Yet even those on the armed revolutionary wing of modern Irish Republicanism must see that the sending of letter bombs to locations in Britain simply reduces their struggle to that of the most base form of terrorism and erodes whatever support they hope to sustain or gain. By all means resist the medieval anachronism of British rule in modern Ireland. Resist it politically, linguistically, culturally and socially. Work day and night to extinguish the Northern Pale, to dispatch into the pages of history the last administrative remnants of the British colony on our island nation. But this ongoing campaign, in this form? That is revolutionary madness.

Update: G Ó Cáthasaigh presents another view on the efficacy of armed struggle in early 21st century Ireland over at the Pensive Quill [with thanks to Mary for the link].

Death Squad Killers In The Land Down Under

Maria McGurk murdered by British state-controlled terrorists at McGurk's Bar

12 year old Maria McGurk, murdered by British state-controlled terrorists in 1971 at McGurk’s Bar, Belfast, Ireland. Another victim of Britain’s dirty war in Ireland

An update on the revelations late last year by a BBC news documentary examining the murderous activities of the British Army’s covert Military Reaction Force (MRF) during the early days of the conflict in the north-east of Ireland. From 1971 to 1973 the unit carried out a series of terrorist attacks against the civilian population and suspected Irish Republican activists, largely confined to Belfast, as well as acting in concert with various British terror factions (notably in the atrocity known as the McGurk’s Bar Bombing which took the lives of fifteen men, women and children). Now reports are coming in from Australia of attempts to bring former gunmen of the MRF living under assumed identities in the country to justice. From an article in WAToday:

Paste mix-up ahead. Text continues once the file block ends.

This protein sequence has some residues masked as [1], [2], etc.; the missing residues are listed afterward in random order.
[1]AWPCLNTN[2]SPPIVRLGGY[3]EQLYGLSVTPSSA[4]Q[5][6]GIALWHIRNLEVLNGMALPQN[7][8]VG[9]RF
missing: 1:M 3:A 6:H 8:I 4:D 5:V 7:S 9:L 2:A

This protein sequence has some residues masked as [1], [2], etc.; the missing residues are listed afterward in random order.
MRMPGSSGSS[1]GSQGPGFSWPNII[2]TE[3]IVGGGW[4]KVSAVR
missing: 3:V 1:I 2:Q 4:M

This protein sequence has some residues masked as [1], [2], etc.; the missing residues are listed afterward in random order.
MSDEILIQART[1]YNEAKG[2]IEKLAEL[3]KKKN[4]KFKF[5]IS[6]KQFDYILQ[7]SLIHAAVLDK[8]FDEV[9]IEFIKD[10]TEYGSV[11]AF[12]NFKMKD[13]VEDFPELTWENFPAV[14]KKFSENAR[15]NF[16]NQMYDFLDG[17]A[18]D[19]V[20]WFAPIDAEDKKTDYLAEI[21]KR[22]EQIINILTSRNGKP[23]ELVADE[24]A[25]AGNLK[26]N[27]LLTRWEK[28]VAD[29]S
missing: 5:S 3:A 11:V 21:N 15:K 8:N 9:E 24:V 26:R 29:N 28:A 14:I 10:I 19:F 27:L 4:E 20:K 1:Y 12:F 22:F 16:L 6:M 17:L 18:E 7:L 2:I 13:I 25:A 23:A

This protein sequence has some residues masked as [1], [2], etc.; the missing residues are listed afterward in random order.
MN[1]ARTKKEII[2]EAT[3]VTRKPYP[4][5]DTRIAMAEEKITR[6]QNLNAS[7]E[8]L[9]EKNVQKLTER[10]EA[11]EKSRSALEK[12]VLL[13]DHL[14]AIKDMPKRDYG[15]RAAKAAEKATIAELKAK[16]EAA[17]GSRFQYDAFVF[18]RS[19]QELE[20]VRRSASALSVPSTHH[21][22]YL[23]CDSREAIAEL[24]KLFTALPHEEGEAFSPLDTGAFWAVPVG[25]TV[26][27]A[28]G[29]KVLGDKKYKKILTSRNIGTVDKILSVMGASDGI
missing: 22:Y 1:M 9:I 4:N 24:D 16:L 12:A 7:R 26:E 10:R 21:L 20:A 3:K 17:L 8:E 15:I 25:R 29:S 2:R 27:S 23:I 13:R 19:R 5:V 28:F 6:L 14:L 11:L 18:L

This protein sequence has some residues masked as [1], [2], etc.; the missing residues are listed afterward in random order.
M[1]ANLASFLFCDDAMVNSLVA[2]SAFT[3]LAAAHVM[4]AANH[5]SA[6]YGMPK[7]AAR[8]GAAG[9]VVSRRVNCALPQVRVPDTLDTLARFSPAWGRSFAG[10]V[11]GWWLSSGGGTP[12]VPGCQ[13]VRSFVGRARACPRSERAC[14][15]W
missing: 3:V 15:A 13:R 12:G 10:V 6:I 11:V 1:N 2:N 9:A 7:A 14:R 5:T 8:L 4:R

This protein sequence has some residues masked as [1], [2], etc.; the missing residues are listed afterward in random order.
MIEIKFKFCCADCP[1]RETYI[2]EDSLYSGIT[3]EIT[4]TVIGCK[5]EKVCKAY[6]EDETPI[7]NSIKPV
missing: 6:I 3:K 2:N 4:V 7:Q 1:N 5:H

“A member of a violent and secretive unit which allegedly hunted IRA members in Northern Ireland in the 1970s is thought to have fled to Queensland.

Former sergeant Clive Williams was a member of the Military Reaction Force, a group of undercover soldiers, who were active mainly in nationalist west Belfast in 1972.

He is understood to now be living in Queensland under another name, and the Australian government is being urged to investigate.

The MRF carried out a series of drive-by shootings in which two civilians were killed and 12 others were injured – even though there was no evidence that any were armed, or IRA members.

They included Patrick McVeigh, a 44-year-old father of six and 18-year-old Daniel Rooney, who was shot on St James Road.

Some members of the unit told a recently broadcast BBC Panorama program they ‘‘were not there to act like an army unit, we were there to act like a terror group”.

The MRF say they sometimes acted as bait, goading the IRA to come out and fight.

In the Panorama program, Mr Williams was confronted by reporter John Ware in Brisbane, but refused to answer questions.